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The Signs of Depression

Do you notice any of these symptoms in yourself?

  • July 08, 2015
  • By domesticshelters.org
The Signs of Depression

Depression isn’t just feeling down every once in a while—it’s a serious mood disorder that can lead to a variety of physical and emotional problems if not properly treated.

According to a 2012 survey from the National Institute of Mental Health, nearly 7 percent of U.S. adults had experienced a major depressive episode within the last year. The Canadian Community Health Survey showed just slightly fewer Canadian adults were depressed, with 5.4 percent reporting symptoms of major depression that same year. Overall, more women than men are susceptible to depression in their lifetimes.

Depression can be caused by brain chemistry, hormones and can even be passed down in one’s DNA. But, depression can also be triggered by a traumatic life event, such as domestic violence. Living through abuse can lead to not only depression, but also post-traumatic stress disorder and anxiety.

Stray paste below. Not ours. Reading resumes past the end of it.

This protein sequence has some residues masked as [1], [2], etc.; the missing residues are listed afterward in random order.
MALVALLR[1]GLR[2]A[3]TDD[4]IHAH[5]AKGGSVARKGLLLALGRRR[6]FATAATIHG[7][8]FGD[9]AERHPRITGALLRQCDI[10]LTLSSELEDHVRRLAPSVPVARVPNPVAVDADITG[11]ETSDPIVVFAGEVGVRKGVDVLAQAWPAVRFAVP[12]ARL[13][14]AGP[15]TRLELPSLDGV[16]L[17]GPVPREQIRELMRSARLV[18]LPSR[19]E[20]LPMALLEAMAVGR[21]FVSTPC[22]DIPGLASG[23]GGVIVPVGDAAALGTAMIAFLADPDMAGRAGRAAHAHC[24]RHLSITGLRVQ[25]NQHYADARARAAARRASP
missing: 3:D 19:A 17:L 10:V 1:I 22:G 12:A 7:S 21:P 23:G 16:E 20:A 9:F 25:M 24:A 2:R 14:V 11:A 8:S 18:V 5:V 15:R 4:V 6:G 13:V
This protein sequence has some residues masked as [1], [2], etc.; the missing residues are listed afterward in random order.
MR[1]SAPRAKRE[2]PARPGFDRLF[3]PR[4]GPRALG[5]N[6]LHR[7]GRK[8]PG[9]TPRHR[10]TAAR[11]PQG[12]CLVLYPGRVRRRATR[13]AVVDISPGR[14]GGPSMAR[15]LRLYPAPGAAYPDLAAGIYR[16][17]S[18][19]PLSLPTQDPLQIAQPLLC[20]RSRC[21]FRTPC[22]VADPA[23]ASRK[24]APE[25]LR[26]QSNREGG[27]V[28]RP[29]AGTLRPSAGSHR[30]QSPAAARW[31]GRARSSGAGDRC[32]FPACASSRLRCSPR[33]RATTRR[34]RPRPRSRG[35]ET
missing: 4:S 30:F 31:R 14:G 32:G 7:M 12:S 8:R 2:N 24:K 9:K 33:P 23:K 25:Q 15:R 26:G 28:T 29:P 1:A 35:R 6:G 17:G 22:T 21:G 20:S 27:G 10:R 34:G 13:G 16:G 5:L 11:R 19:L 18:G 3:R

It’s important to pay attention to what you’re feeling and talk to someone who can help you sort through your emotions. Most individuals with depression are helped by medication, counseling or both. Left untreated, depression can lead to such complications as excess weight gain, panic disorder, social isolation, suicidal feelings, self-mutilation (such as cutting), or alcohol or substance abuse.

Below, a list of symptoms from the Anxiety and Depression Association of America that can indicate you may be experiencing a major depressive episode. Keep in mind these feelings can happen as the abuse is going on, as soon as you leave your abuser or long after you’ve started a new life.

Symptoms of Depression:

  • Persistent sad or anxious moods
  • Restlessness and irritability
  • Feelings of hopelessness or pessimism
  • Feelings of guilt, worthlessness or helplessness
  • Loss of interest in activities or hobbies you once enjoyed
  • Difficulty with concentration or memory
  • Problems making decisions
  • Lack of energy or inability to get out of bed
  • Loss of appetite and weight loss, or overeating and weight gain
  • Thoughts of suicide or death, or suicide attempts
  • Persistent physical symptoms, such as headaches, stomach aches or other digestive issues, which don’t respond to traditional treatments